Tuesday, April 25, 2006

Is it a Small Caps World, After All?

I always want to follow my strategy when it comes to investing, but I also think it important to recognize when shifting allocation tactics allow me to take advantage of market dynamics, and irrationality.

For some time (starting in mid 2005) I became concerned about the returns I was achieving with small cap stocks. I started allocating away from small caps, but, I was early. Too early. The Russell 2000 has continued to set new all-time records, and has returned nearly 14% since the beginning of the year. This is terrific for holders of small caps (I still have about 20% of my portfolio dedicated to small caps), but the stocks were already expensive. Small cap stocks are trading at 40 times trailing earnings, and 2.6 times book value. Earnings projections (which are usually optimistic), are projected to be about 15% per year.

Small cap stocks now face significant challenges growing earnings. Most small cap stocks do not issue debt, they borrow from commecial banks at rates indexed to the prime rate, which has been rising with federal funds. Higher borrowing costs mean higher interest expense, and slower asset growth, or lower leverage.

Small caps have had a run, because the prime rate dropped to 4.5% in 2003, and during that period smalls could add debt to finance rapid growth. That will become far more difficult. However, small caps' run has been so strong, and persisted for such a long period, many investors comparing mutual fund returns are concluding that "small caps are where its at" at precisely the wrong moment, when small caps will be at significant disadvantage to large caps in terms of capital costs. I heard this morning on Bloomberg radio that retail funds flows into small cap mutual funds was larger in the first quarter of 2006 than all of 2005 (this compares with returns, which were as large in the first quarter of 2006 as all of 2005).

It is therefore time to exit lower quality stocks and move to more defensive territory. Large stocks with strong cashflows and dividends are likely to outperform in the years ahead, both because of economics and also demographics (boomers need dividend income in retirement).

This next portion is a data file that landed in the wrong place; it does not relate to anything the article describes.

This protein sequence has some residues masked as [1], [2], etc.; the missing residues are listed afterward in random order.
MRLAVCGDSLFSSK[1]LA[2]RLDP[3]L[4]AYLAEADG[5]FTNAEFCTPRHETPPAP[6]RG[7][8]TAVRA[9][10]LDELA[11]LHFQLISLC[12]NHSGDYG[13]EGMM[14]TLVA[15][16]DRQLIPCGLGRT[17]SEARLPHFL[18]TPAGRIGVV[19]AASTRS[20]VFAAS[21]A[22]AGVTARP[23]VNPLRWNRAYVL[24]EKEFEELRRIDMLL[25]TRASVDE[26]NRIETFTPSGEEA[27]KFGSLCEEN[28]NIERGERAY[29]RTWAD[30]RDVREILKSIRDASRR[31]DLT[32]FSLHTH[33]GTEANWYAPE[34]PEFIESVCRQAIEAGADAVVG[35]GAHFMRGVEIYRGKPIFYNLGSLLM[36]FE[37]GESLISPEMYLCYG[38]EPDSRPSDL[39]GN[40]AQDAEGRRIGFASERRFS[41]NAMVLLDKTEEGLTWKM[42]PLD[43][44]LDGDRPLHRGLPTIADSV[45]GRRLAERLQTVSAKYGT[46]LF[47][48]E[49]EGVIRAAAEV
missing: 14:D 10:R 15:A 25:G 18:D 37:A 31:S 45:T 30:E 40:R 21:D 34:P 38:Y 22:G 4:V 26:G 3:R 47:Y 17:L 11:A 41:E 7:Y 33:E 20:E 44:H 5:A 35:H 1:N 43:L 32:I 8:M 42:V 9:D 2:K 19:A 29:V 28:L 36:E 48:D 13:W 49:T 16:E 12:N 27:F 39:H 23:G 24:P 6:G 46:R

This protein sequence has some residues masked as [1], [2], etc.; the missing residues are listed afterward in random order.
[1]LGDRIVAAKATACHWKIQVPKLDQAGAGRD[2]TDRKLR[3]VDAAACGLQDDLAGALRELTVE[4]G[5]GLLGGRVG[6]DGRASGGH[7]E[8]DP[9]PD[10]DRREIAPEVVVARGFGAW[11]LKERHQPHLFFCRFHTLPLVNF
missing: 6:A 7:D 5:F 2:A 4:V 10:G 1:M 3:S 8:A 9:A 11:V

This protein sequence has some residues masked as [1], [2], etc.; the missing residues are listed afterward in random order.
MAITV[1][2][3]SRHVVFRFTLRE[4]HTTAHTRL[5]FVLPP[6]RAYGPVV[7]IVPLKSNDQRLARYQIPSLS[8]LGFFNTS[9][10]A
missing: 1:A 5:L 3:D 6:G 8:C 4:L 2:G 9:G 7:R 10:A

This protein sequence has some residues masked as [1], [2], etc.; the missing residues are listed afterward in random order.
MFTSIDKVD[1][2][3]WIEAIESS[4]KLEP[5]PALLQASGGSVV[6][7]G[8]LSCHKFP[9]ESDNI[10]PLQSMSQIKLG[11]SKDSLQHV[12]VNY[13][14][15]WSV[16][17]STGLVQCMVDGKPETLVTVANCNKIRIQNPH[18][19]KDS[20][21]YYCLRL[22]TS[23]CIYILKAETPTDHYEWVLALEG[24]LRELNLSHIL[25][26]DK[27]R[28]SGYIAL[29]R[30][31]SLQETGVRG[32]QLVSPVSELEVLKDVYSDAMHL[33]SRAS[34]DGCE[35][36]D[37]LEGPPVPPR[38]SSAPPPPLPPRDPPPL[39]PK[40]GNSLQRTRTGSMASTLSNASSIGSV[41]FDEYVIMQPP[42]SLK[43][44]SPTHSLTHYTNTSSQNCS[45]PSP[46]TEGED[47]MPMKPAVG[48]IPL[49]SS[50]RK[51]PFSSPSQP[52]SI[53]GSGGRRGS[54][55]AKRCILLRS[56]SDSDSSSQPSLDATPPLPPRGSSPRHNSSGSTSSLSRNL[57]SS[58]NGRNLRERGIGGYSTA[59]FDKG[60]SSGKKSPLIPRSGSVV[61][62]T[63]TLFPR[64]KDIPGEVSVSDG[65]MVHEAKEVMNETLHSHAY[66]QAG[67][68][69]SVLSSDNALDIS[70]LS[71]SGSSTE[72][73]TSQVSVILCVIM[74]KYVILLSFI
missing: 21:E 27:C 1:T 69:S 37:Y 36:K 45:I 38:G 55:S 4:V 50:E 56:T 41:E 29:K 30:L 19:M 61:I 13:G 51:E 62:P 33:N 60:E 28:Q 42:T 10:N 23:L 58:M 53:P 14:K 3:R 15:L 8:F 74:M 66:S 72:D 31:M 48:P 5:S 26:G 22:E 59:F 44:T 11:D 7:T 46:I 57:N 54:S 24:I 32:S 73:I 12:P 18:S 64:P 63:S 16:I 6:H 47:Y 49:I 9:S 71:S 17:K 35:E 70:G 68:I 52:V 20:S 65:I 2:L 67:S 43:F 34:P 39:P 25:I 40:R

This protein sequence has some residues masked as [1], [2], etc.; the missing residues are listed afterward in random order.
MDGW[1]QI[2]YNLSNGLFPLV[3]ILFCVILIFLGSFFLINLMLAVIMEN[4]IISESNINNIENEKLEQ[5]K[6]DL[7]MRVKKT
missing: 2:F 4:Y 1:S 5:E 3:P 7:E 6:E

I note that small caps run is likely to continue, at least one more quarter. But sooner or later, thsi is going to end, and potentially painfully. I am reminded of the trader who said to the amateur, "you can have the first 30% and the last 30% [of a price move] and I'll just keep the nice safe 40% here in the middle". Even if the Fed doesn't keep raising rates, smalls will have difficulty gaining access to cheap capital. If the Fed sees the necessity of continuing to raise rates, bank financing could become downright expensive, and profits could actually fall, rather than simply grow slowly.

I will be moving money from smalls to large and international stocks, though I will be holding my most promising small cap stocks.


  1. You make a great point in that the inflow of retail investors money into small caps being so large, when the gains have already been made means that's for lack of a better term..where the dumb money is going. Where's the smart money going? I agree with you, large caps. Rather than picking which stock in the large cap arena will fair best, I simply like the ETF "DIA". The Dow Jones Industrial Average ETF. I'll take all 30 stocks on the dow. My favorite however is HD.

    Jason Tillberg

  2. I am actually focusing on dividend paying stocks (and, of course, other cheap, special situations). My view on this is that the Boomers control most of the wealth of this country, and, the wealth they don't control is coming their way from their parents. Since they need a source of rising income, and since traditional cash flow investments like real estate are trading at very high prices (compared to cash flows), dividend payings stocks with consistent and rising earnings are going to be their best bet. Thus, most dividend payings stocks (disproportionately large cap), which can raise their dividends at a rate at least that of inflation, are going to become favored vehicles, and will likely appreciate, at least until the yields become too low for sensible cash flows.

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